“Let me go talk with my supervisor,” the clerk says as he leaves his station.

The people behind us let out an audible moan. Sandy is unwavering.

Finally, after close to 5 minutes, the clerk returns. He is all smiles.

“I have an upgraded room for you,” he says, winking at me. “You guys are really going to enjoy this room! It is one of our best suites.”

The Bellhop leads us away. The room is high in the hotel, on the 35th floor.

“You are going to really enjoy this room,” he said as he pushed open the door.

He set the bags down and went to the drapes and pulled them open. The entire wall is floor to ceiling windows, and the view of the city is incredible. I feel a little embarrassed as I hand him a $5.00 tip.

“Can you believe this room,” I said to Sandy. “And all because you would not accept a smoking room.”

The main room of the suite is three times the size of any hotel room we have ever seen. The bathroom is enormous. It has a large shower with two showerheads. There is a large jacuzzi tub, massive mirror with double sinks and a separate water closet.

“This sort of reminds me of Ma and Pa Kettle,” I said.” We are just a couple of old country bumpkins in a high-class hotel.”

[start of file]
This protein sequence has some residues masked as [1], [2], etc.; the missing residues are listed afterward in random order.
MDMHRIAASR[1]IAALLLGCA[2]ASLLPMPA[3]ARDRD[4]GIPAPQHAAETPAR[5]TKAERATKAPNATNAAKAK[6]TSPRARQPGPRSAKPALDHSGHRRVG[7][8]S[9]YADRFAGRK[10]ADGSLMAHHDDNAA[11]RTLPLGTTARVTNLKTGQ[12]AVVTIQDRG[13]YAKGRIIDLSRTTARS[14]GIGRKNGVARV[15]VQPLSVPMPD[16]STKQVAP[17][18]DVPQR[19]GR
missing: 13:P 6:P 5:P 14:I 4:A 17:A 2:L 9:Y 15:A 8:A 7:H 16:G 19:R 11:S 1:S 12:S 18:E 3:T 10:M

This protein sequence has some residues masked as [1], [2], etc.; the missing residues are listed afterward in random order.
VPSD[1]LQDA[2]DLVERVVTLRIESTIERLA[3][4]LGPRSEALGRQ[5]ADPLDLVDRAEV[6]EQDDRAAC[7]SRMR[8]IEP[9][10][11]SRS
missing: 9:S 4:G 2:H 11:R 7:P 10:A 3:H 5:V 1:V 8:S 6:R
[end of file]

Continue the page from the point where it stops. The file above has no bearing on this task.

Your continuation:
Sandy laughs as she investigates the kitchenette/bar area. There is a large sectional, a loveseat and a couple of chairs. And then the bed takes up the far end of the room. 

The bed is more substantial than a king-size bed and round, on a raised platform.  There is a 30 inch high wrought iron railing around half of the platform. And a massive round mirror is on the ceiling above the bed. 

“I am not sure how this is going to work out for us,” I said. 

I’m a stomach sleeper, and I hang my feet over the end of the bed. Or I sleep on my side, in touch with the edge of the bed. I am not sure I am going to be able to find either in this bed.

“I think we are maybe past the mirror stage in our relationship,” Sandy said. “This could be an interesting evening.”

We were just ready to leave to get a bite to eat when there was a knock at the door. It was the Bellhop with my bag from the airport.

“They delivered your bag, but it looks like it has been broken into, you might want to check it carefully and make sure you file a report with the airline,” he said.

“Thanks,” I said. “Before you go, can you tell me something about this room? What does a night in this room usually cost?”

“This is our special suite,” he said. “We generally use it to comp the high rollers. We don’t rent it out very often, but when we do, it goes for $1200 a night.”

“I would guess you generally get more than $5.00 tips up here,” I said.

“I have got some tremendous tips in this room, but it is not a big deal, $5.00 is a pretty standard tip in most rooms.”

“I would have to have a whole lot of expendable cash before I could bring myself to pay $1200 for a room,” I say as I hand him a $20 bill.